Creating and distributing additional copies is prohibited without the permission of the publisher. Contact

Money laundering: The turn of the screw

Jan 1, 2013

Banks are scrambling to tighten controls as US agencies step up their efforts against money laundering. The knock-on effects of new legislation could have a profound impact on the face of Latin banking

By Ivan Castano

December 11, 2012 is a date that HSBC shareholders are unlikely to forget soon. That day, the bank agreed to pay a record $1.92 billion to settle US government fines and forfeitures for money laundering. It was the largest US penalty ever imposed on a bank.

It followed a US Senate investigation which had revealed in July that the bank had transferred $7 billion from Mexican drug cartels - as well as more funds from nations penalized by US sanctions, most notably Iran - into the US. The result of the fine has been a scramble by Latin American banks to strengthen their money laundering safeguards.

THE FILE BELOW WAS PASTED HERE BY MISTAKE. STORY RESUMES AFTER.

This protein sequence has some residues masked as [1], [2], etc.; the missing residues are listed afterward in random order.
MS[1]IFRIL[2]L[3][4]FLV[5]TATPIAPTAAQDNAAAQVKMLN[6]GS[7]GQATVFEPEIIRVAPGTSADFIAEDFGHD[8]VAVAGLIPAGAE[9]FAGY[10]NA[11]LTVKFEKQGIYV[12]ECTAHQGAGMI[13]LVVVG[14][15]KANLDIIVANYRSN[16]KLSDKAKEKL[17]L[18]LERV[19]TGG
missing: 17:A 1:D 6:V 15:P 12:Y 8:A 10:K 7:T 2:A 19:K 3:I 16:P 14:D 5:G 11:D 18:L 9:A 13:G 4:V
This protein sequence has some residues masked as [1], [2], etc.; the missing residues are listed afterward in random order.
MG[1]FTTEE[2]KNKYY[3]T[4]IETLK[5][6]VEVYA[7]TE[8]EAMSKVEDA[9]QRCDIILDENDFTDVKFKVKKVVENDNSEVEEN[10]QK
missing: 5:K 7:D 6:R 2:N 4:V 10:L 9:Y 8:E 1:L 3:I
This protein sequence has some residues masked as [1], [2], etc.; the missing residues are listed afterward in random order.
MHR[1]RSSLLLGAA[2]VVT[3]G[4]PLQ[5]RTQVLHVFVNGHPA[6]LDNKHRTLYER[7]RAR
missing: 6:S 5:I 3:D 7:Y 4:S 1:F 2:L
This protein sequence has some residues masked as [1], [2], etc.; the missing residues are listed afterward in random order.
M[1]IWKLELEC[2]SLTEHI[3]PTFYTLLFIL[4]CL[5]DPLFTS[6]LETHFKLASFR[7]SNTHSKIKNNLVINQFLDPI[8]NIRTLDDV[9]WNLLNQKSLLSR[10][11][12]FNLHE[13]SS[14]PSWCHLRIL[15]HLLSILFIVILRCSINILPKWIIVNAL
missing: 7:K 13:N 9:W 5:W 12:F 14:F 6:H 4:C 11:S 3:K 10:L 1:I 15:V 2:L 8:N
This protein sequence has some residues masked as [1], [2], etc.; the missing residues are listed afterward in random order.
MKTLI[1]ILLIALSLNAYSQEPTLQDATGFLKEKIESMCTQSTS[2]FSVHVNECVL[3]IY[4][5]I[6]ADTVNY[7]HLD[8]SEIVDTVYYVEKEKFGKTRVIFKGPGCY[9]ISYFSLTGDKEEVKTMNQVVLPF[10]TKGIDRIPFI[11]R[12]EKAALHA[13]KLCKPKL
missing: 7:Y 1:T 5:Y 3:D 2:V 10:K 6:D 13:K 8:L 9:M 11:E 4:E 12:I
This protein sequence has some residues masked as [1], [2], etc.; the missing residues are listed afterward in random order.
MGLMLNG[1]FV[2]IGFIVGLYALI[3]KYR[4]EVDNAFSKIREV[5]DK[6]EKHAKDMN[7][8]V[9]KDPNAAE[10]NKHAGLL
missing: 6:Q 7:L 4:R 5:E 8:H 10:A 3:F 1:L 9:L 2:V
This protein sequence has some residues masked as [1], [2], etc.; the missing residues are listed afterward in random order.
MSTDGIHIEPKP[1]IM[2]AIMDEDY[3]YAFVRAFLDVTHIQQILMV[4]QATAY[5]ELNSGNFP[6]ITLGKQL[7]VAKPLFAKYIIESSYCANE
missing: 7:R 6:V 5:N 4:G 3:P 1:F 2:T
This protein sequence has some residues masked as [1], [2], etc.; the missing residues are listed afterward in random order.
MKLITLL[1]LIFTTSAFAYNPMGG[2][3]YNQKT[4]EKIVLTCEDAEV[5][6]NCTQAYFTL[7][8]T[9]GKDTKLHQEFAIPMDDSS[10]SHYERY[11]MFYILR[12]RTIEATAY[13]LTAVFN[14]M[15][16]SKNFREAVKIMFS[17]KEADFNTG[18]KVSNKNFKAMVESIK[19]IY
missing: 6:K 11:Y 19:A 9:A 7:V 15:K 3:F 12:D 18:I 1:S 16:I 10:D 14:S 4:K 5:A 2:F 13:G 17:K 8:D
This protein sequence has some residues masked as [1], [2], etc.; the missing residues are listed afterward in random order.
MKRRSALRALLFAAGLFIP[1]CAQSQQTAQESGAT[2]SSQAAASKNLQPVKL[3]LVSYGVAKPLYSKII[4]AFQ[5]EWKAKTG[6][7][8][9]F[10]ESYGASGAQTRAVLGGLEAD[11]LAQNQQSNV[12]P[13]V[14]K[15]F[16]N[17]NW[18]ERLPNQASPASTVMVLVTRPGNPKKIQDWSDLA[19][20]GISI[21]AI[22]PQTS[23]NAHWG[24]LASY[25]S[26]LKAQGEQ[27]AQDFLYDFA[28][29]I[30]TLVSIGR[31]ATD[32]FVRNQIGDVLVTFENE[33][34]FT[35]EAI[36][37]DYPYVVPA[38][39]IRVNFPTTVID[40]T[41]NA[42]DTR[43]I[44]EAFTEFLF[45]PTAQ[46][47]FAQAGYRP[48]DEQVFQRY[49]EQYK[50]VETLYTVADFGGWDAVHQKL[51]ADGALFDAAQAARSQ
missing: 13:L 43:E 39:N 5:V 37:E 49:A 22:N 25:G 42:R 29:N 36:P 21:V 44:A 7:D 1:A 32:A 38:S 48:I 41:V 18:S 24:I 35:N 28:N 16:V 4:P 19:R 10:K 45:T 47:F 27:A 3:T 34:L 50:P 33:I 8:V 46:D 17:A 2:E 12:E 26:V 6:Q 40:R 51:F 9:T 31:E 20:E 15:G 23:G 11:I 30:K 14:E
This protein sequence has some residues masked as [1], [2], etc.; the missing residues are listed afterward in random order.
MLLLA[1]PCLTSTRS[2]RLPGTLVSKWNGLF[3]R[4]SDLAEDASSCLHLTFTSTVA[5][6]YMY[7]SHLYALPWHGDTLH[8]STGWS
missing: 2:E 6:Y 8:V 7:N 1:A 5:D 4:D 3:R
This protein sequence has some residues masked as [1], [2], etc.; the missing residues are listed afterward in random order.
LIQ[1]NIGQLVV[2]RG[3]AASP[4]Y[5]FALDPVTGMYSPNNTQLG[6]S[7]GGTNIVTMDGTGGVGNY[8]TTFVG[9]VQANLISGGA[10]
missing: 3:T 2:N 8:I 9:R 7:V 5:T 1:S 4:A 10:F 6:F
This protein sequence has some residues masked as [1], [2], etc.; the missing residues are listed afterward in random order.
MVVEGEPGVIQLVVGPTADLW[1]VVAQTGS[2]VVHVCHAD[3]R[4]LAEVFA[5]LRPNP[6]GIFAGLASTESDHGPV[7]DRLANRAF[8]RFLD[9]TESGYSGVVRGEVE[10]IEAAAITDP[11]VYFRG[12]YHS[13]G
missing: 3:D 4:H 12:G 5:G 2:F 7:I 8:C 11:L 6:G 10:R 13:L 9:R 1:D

"If LatAm bank controls were not up to date then, you can bet they are now," says Mireya Lozano, a Mexico-City based consultant and member of the Association of Certified Anti-Money Laundering Specialists (ACAMS). "No bank wants to see itself...

To continue reading please take a free trial, subscribe or login below.

Already have an account?


Subscribe now for unlimited access to all current and archive news, data and market analysis. 


Free trial

Take a free two-week trial now for the latest news, data and market analysis.

Free Trial

LatinFinance Events


Will ABS become more interesting for LatAm borrowers as US monetary policy normalizes?


Printing isn't available for this page.